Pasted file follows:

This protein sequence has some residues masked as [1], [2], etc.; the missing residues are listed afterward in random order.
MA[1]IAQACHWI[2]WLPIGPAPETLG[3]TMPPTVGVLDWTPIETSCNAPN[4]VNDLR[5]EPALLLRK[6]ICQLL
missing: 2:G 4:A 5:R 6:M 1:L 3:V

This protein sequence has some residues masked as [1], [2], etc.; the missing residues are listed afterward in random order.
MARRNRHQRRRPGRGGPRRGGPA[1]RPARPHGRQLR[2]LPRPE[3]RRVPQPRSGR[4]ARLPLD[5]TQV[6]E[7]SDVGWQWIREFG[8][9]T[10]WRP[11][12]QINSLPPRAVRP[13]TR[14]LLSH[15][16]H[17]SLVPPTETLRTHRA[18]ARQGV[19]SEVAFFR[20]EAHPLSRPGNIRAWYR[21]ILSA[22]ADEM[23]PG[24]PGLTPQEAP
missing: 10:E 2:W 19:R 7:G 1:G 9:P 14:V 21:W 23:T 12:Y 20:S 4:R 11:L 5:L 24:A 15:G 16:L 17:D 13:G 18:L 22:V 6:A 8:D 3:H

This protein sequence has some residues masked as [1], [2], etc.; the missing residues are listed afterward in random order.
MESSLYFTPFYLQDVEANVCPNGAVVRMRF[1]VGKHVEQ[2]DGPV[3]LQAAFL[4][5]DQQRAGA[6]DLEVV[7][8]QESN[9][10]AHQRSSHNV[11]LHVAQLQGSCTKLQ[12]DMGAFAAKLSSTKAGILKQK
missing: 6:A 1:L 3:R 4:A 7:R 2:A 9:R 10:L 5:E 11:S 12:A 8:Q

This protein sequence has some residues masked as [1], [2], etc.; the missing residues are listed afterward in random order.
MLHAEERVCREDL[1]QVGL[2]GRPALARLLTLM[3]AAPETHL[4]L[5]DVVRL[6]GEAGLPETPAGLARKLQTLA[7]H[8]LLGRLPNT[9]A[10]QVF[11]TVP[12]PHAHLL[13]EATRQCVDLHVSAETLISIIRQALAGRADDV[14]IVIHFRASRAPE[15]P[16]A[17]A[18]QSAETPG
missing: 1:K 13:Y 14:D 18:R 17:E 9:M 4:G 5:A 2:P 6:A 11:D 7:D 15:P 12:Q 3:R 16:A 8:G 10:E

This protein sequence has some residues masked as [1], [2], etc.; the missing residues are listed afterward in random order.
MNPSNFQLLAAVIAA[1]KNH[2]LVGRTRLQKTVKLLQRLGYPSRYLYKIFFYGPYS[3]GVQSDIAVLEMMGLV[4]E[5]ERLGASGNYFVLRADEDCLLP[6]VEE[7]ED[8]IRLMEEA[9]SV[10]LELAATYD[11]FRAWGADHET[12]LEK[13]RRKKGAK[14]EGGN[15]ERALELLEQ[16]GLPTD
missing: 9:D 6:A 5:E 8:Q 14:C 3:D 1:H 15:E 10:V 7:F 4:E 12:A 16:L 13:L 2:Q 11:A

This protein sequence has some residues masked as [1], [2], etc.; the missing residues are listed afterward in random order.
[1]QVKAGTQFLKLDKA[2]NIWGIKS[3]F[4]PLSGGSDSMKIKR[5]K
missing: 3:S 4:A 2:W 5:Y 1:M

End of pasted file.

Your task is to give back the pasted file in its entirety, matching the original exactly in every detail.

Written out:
This protein sequence has some residues masked as [1], [2], etc.; the missing residues are listed afterward in random order.
MA[1]IAQACHWI[2]WLPIGPAPETLG[3]TMPPTVGVLDWTPIETSCNAPN[4]VNDLR[5]EPALLLRK[6]ICQLL
missing: 2:G 4:A 5:R 6:M 1:L 3:V

This protein sequence has some residues masked as [1], [2], etc.; the missing residues are listed afterward in random order.
MARRNRHQRRRPGRGGPRRGGPA[1]RPARPHGRQLR[2]LPRPE[3]RRVPQPRSGR[4]ARLPLD[5]TQV[6]E[7]SDVGWQWIREFG[8][9]T[10]WRP[11][12]QINSLPPRAVRP[13]TR[14]LLSH[15][16]H[17]SLVPPTETLRTHRA[18]ARQGV[19]SEVAFFR[20]EAHPLSRPGNIRAWYR[21]ILSA[22]ADEM[23]PG[24]PGLTPQEAP
missing: 10:E 2:W 19:R 7:G 1:G 9:P 14:V 21:W 23:T 12:Y 20:S 4:R 11:L 5:L 24:A 15:G 16:L 17:D 13:G 18:L 22:V 6:A 8:D 3:H

This protein sequence has some residues masked as [1], [2], etc.; the missing residues are listed afterward in random order.
MESSLYFTPFYLQDVEANVCPNGAVVRMRF[1]VGKHVEQ[2]DGPV[3]LQAAFL[4][5]DQQRAGA[6]DLEVV[7][8]QESN[9][10]AHQRSSHNV[11]LHVAQLQGSCTKLQ[12]DMGAFAAKLSSTKAGILKQK
missing: 6:A 1:L 3:R 4:A 7:R 2:A 9:R 10:L 5:E 11:S 12:A 8:Q

This protein sequence has some residues masked as [1], [2], etc.; the missing residues are listed afterward in random order.
MLHAEERVCREDL[1]QVGL[2]GRPALARLLTLM[3]AAPETHL[4]L[5]DVVRL[6]GEAGLPETPAGLARKLQTLA[7]H[8]LLGRLPNT[9]A[10]QVF[11]TVP[12]PHAHLL[13]EATRQCVDLHVSAETLISIIRQALAGRADDV[14]IVIHFRASRAPE[15]P[16]A[17]A[18]QSAETPG
missing: 1:K 13:Y 14:D 18:R 17:E 9:M 4:G 5:A 2:P 6:A 11:D 7:D 15:P 12:Q 3:R 16:A 8:G 10:E

This protein sequence has some residues masked as [1], [2], etc.; the missing residues are listed afterward in random order.
MNPSNFQLLAAVIAA[1]KNH[2]LVGRTRLQKTVKLLQRLGYPSRYLYKIFFYGPYS[3]GVQSDIAVLEMMGLV[4]E[5]ERLGASGNYFVLRADEDCLLP[6]VEE[7]ED[8]IRLMEEA[9]SV[10]LELAATYD[11]FRAWGADHET[12]LEK[13]RRKKGAK[14]EGGN[15]ERALELLEQ[16]GLPTD
missing: 9:D 6:A 5:E 8:Q 14:C 3:D 1:H 15:E 10:V 7:F 4:E 12:A 16:L 13:L 2:Q 11:A

This protein sequence has some residues masked as [1], [2], etc.; the missing residues are listed afterward in random order.
[1]QVKAGTQFLKLDKA[2]NIWGIKS[3]F[4]PLSGGSDSMKIKR[5]K
missing: 3:S 4:A 2:W 5:Y 1:M